TaleSpire Dev Daily 56

Hey again folks, these dailies had to be put to the side during the crunch to get the alpha out of the door, but now a few days have passed I’m ready to get them started again.

Today has been a slow day as I guess my sleep schedule is still somewhat recovering, however I worked on a couple of bugs.

The first was ‘Ambient lighting stacks rather than replaces prior atmospheric lighting’. This turned out to have a simple mistake which took me a while to find as I was sure it was an error in the LUT post-process. Instead it was that some atmospheres don’t specify new values for the lighting and, instead of the defaults being used, the previous value just remained.

The next were ‘Line of sight is behaving oddly’ & ‘Line of sight indicators show for creatures on all floors’. These ones have a number of components to it that make it fiddly so currently I’m working on some tweaks (hacks?) to what we have so that the result is more acceptable whilst we come up with a better approach to replace it in future.

Previous, in order to see if one creature could see another we just had a simple sphere cast between the two.


Issues included not taking creature eye position into account and that if the ray clipped some scenery, as in the case above, the creature would disappear even though most of it was in view.

To mitigate this I’m now taking multiple raycasts between an approximation of the head positions of the two creatures. We take one ray from the center of the head, one from slightly to the left and again from slightly to the right. On the destination creature we aim a bit wider in order to take the model size into account.

We also cast 1 ray from the source creature’s head to close to the base of the target creature. This lets us catch cases where a creature can part of another creature on a lower floor.


As mentioned before, these are really tweaks to patch over issues with the current approach. One thing we’ve mused over is capturing a low res version of the scene into a cubemap (as in some lightprobe techniques) but naturally instead of rendering the colors of the scene we render IDs of creatures into the result. we can then see exactly what the creature would be able to see (more or less) and could accumulate the IDs into an SSBO (or similar buffer) to be used the following frame for showing/hiding the creatures in view.

The only non-trivial[0] part is the accumulation pass but it sounds like a perfect task for a simple compute shader.

I’ll write more about the new approach when I have done some more work there.

I’m gonna push my line of sight tweaks tonight so the rest of the team can have a play with them. Hopefully they’ll be out in the next update.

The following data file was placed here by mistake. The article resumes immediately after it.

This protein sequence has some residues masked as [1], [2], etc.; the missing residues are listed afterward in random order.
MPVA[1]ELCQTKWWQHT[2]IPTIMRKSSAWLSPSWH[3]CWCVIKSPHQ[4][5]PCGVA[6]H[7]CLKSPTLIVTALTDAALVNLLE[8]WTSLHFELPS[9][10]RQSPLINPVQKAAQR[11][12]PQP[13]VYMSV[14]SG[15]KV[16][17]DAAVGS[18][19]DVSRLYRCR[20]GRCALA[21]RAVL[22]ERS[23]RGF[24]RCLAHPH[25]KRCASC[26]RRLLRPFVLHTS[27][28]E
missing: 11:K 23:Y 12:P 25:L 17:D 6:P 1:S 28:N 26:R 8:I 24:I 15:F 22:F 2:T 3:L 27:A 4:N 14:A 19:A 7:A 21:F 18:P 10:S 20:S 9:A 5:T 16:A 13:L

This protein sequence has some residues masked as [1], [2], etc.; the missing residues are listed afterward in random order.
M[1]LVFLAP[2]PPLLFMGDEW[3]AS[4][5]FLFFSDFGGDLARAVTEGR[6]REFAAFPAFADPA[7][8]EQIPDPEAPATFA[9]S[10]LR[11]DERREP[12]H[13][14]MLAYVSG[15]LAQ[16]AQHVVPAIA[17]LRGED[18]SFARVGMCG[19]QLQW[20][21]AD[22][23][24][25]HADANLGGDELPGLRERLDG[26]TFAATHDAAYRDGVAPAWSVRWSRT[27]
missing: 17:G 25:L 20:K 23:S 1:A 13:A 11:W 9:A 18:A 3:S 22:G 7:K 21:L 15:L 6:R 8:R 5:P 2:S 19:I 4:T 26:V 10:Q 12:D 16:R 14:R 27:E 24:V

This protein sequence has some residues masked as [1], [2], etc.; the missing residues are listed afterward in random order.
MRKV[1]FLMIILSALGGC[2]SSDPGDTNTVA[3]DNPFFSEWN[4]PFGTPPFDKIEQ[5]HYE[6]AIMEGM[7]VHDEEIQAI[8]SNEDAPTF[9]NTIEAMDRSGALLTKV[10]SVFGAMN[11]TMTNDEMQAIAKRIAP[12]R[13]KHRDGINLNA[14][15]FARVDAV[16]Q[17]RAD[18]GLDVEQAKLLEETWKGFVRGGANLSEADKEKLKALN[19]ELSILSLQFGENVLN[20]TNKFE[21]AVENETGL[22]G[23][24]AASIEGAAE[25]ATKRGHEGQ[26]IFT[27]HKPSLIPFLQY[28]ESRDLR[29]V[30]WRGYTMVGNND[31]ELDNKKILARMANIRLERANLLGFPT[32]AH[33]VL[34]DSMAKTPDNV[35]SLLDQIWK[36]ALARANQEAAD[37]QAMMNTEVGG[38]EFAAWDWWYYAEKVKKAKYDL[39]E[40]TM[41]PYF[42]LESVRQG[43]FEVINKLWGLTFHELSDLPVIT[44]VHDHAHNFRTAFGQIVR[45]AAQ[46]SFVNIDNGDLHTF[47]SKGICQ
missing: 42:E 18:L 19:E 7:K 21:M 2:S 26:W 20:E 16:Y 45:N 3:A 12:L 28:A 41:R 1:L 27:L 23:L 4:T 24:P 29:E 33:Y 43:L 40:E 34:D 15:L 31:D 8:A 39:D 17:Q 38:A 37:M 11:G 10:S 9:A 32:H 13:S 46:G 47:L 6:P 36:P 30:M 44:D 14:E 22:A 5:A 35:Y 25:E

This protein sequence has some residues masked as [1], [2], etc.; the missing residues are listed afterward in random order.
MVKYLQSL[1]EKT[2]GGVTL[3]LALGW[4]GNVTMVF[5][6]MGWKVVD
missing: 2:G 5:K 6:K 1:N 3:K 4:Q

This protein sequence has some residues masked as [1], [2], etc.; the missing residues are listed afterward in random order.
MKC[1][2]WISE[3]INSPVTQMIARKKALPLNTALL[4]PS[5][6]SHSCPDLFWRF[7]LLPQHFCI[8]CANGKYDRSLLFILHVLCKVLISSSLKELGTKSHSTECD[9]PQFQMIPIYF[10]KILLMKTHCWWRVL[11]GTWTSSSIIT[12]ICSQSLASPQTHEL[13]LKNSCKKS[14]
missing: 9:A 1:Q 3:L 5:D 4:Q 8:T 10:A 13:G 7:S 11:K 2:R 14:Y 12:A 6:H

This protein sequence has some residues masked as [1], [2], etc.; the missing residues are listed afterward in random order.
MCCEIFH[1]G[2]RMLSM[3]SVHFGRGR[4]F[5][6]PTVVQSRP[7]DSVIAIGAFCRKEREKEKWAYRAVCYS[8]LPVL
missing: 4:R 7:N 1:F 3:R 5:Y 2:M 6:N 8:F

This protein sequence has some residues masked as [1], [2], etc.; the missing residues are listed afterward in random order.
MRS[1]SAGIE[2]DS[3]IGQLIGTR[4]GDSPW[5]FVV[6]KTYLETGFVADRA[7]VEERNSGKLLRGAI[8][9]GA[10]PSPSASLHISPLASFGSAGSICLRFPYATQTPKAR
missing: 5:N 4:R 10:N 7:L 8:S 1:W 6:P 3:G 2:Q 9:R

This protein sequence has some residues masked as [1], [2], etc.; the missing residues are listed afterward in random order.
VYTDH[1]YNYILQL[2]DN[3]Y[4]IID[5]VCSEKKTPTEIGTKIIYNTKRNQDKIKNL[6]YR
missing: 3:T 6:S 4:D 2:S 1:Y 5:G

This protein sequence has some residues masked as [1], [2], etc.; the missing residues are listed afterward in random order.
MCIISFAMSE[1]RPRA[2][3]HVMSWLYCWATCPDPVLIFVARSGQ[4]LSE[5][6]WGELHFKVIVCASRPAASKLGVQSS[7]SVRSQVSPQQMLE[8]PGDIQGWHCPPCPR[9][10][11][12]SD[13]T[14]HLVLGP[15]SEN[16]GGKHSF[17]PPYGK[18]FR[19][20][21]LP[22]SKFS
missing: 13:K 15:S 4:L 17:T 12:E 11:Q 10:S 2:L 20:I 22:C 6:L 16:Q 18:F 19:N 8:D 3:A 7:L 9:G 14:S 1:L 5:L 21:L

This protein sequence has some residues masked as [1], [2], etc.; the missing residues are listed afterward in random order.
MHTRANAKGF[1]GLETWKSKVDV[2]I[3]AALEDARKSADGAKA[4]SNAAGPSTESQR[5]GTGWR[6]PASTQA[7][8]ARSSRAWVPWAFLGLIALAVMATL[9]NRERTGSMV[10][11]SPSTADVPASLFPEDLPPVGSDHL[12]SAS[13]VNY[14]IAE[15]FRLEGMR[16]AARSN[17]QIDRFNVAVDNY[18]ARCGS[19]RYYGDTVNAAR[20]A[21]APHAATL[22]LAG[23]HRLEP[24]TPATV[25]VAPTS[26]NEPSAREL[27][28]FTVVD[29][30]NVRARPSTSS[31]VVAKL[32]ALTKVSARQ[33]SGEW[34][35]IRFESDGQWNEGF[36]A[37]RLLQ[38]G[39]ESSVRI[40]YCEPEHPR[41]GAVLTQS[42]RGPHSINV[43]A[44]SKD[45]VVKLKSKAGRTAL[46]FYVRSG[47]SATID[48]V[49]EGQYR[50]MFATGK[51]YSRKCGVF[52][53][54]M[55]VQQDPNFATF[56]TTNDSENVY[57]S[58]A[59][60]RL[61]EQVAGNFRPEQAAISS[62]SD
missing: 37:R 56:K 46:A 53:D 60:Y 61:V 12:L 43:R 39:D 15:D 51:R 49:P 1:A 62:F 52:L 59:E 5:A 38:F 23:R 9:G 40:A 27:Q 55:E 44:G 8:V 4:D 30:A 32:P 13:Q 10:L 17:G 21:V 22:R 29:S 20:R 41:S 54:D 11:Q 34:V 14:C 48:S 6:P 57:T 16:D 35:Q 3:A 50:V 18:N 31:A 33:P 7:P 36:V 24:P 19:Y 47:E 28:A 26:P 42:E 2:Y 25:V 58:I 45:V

In non technical news it’s amazing to have the alpha out there. It’s mind blowing how quickly you see things you didn’t think of (someone playing chess in it for example :D ) and it’s intimidating how quickly the community content overpowers your ability to both keep up to date, and get work done. Some folks have already been amazing at filing really good bug reports in our issue tracker and guiding the new people as they first settle in, so it bodes very well for this as it scales.

Another thing I’ve not personally found a good avenue for is feature requests. Any game, tool, whatever.. feels a certain way due as much to what it doesn’t do as what it does. Setting good limits and excelling in your space makes for a better experience than piling it all on. Some features are non-brainers and we will definitely want to get them in, however there is larger set of perfectly reasonable features that just aren’t a good fit for this project. I guess this is part of the reason I see TS to be part of the roleplaying ecosystem rather than something that’s trying to replace anything. I’d sooner see 5 focused competitors than one bloated tool without focus.

The issue then is handling these tickets. If you’ve seen sites like the now dead Ubuntu Brainstorm you’ll know the issue. Things that are accepted get fixed but the things that don’t accumulate and can become little foci of disappointment. You can prune these but that too has to be done with care as otherwise you either get a lot of duplicate requests or you could piss off the great folks that took the time to request in the first place. I have no answer to this and I may just be over-thinking it anyway. I expect we’ll just put up a trello (or something similar) and just see how we go.

Tomorrow I’m kicking off with some work on ‘atmosphere music not looping’, some small UI bugs and then I’ll dive back into the big pool of bugs and see which can be swatted next.

Until then,


p.s. After going to be I quickly realized it’s easy to do the line of sight stuff just using fragment shaders. Trade off is fixed max number of creatures (e.g. 256) but that seems ttoally fine given the current numbers of creatures we are dealing with.

[0] non-trivial as I haven’t done much compute work and none in Unity so far.

Published: January 15 2019

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